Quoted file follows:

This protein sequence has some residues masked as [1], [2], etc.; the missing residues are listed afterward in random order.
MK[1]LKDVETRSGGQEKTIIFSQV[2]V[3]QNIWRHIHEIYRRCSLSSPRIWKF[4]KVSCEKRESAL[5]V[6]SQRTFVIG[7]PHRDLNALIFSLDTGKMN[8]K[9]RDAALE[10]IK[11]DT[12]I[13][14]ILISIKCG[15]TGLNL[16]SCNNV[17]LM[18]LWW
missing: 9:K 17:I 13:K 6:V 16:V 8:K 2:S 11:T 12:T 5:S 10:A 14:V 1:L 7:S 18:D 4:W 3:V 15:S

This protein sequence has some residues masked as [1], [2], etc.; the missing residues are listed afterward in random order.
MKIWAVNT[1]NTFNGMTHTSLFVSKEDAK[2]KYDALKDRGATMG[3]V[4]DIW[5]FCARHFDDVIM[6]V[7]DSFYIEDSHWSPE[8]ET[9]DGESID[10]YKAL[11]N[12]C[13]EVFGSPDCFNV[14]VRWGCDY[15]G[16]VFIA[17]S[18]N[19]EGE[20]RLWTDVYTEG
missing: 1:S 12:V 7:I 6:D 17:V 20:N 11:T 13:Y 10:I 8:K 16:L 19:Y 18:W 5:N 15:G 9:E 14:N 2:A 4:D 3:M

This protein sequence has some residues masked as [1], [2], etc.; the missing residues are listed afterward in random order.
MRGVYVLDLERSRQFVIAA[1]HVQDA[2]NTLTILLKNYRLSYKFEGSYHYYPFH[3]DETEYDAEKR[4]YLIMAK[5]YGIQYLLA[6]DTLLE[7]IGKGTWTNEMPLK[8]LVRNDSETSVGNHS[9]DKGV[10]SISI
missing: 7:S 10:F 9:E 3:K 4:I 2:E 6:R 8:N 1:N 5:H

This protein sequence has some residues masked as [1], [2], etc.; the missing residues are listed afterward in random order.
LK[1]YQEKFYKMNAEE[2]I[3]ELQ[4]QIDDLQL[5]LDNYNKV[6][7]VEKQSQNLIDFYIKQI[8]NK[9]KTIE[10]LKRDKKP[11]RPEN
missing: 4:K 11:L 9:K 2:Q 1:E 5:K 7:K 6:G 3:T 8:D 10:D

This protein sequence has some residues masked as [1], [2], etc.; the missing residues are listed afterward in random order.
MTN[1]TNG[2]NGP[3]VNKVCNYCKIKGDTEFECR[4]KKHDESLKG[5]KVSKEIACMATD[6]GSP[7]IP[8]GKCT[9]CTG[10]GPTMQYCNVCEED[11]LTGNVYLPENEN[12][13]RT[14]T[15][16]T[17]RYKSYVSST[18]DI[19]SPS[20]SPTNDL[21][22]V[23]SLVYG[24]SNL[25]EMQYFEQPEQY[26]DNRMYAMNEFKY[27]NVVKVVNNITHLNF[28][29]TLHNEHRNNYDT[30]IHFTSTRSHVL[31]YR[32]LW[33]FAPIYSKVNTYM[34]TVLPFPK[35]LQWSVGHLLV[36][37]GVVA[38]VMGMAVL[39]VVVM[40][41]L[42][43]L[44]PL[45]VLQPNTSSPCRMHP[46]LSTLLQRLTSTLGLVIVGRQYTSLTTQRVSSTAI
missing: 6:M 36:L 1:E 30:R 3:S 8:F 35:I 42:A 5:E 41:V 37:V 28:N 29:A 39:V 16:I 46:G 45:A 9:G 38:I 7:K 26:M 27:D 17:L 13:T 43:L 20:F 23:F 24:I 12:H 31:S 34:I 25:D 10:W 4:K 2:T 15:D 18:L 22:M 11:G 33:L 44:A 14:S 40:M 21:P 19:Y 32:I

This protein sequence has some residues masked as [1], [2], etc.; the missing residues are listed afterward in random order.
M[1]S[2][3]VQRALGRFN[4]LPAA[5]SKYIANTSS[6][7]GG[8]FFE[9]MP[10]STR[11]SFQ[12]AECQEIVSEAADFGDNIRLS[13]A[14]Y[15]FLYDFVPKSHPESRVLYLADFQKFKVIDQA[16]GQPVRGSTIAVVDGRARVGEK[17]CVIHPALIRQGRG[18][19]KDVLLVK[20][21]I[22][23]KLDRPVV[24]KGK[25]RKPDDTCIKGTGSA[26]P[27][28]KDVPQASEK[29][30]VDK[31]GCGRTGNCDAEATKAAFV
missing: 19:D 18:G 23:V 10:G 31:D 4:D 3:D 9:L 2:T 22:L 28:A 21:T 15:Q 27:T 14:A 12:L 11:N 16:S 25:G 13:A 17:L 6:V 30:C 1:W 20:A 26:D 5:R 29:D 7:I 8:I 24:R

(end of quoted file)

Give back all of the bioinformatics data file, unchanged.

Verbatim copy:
This protein sequence has some residues masked as [1], [2], etc.; the missing residues are listed afterward in random order.
MK[1]LKDVETRSGGQEKTIIFSQV[2]V[3]QNIWRHIHEIYRRCSLSSPRIWKF[4]KVSCEKRESAL[5]V[6]SQRTFVIG[7]PHRDLNALIFSLDTGKMN[8]K[9]RDAALE[10]IK[11]DT[12]I[13][14]ILISIKCG[15]TGLNL[16]SCNNV[17]LM[18]LWW
missing: 9:K 17:I 13:K 6:V 16:V 8:K 2:S 11:T 12:T 5:S 10:A 14:V 1:L 7:S 18:D 4:W 3:V 15:S

This protein sequence has some residues masked as [1], [2], etc.; the missing residues are listed afterward in random order.
MKIWAVNT[1]NTFNGMTHTSLFVSKEDAK[2]KYDALKDRGATMG[3]V[4]DIW[5]FCARHFDDVIM[6]V[7]DSFYIEDSHWSPE[8]ET[9]DGESID[10]YKAL[11]N[12]C[13]EVFGSPDCFNV[14]VRWGCDY[15]G[16]VFIA[17]S[18]N[19]EGE[20]RLWTDVYTEG
missing: 1:S 12:V 7:I 6:D 17:V 20:N 11:T 13:Y 10:I 8:K 16:L 19:Y 18:W 5:N 15:G 9:E 14:N 2:A 4:D 3:M

This protein sequence has some residues masked as [1], [2], etc.; the missing residues are listed afterward in random order.
MRGVYVLDLERSRQFVIAA[1]HVQDA[2]NTLTILLKNYRLSYKFEGSYHYYPFH[3]DETEYDAEKR[4]YLIMAK[5]YGIQYLLA[6]DTLLE[7]IGKGTWTNEMPLK[8]LVRNDSETSVGNHS[9]DKGV[10]SISI
missing: 7:S 10:F 9:E 3:K 4:I 2:E 6:R 8:N 1:N 5:H

This protein sequence has some residues masked as [1], [2], etc.; the missing residues are listed afterward in random order.
LK[1]YQEKFYKMNAEE[2]I[3]ELQ[4]QIDDLQL[5]LDNYNKV[6][7]VEKQSQNLIDFYIKQI[8]NK[9]KTIE[10]LKRDKKP[11]RPEN
missing: 4:K 11:L 9:K 2:Q 1:E 5:K 7:K 6:G 3:T 8:D 10:D

This protein sequence has some residues masked as [1], [2], etc.; the missing residues are listed afterward in random order.
MTN[1]TNG[2]NGP[3]VNKVCNYCKIKGDTEFECR[4]KKHDESLKG[5]KVSKEIACMATD[6]GSP[7]IP[8]GKCT[9]CTG[10]GPTMQYCNVCEED[11]LTGNVYLPENEN[12][13]RT[14]T[15][16]T[17]RYKSYVSST[18]DI[19]SPS[20]SPTNDL[21][22]V[23]SLVYG[24]SNL[25]EMQYFEQPEQY[26]DNRMYAMNEFKY[27]NVVKVVNNITHLNF[28][29]TLHNEHRNNYDT[30]IHFTSTRSHVL[31]YR[32]LW[33]FAPIYSKVNTYM[34]TVLPFPK[35]LQWSVGHLLV[36][37]GVVA[38]VMGMAVL[39]VVVM[40][41]L[42][43]L[44]PL[45]VLQPNTSSPCRMHP[46]LSTLLQRLTSTLGLVIVGRQYTSLTTQRVSSTAI
missing: 6:M 36:L 1:E 30:R 3:S 8:F 35:I 42:A 5:E 41:V 37:V 28:N 29:A 39:V 16:I 46:G 45:A 9:G 38:I 7:K 26:M 27:D 17:L 13:T 43:L 20:F 23:F 24:I 12:H 31:S 34:I 25:D 10:W 4:K 2:T 15:D 18:L 22:M 11:G 33:L 44:A 14:S 40:M 21:P 19:Y 32:I

This protein sequence has some residues masked as [1], [2], etc.; the missing residues are listed afterward in random order.
M[1]S[2][3]VQRALGRFN[4]LPAA[5]SKYIANTSS[6][7]GG[8]FFE[9]MP[10]STR[11]SFQ[12]AECQEIVSEAADFGDNIRLS[13]A[14]Y[15]FLYDFVPKSHPESRVLYLADFQKFKVIDQA[16]GQPVRGSTIAVVDGRARVGEK[17]CVIHPALIRQGRG[18][19]KDVLLVK[20][21]I[22][23]KLDRPVV[24]KGK[25]RKPDDTCIKGTGSA[26]P[27][28]KDVPQASEK[29][30]VDK[31]GCGRTGNCDAEATKAAFV
missing: 19:D 18:G 23:V 10:G 31:D 4:D 3:D 9:L 2:T 22:L 28:A 21:T 15:Q 27:T 14:A 12:L 11:N 16:S 25:G 13:A 17:L 6:V 30:C 1:W 20:A 26:D 5:R 29:D 7:I 8:I 24:R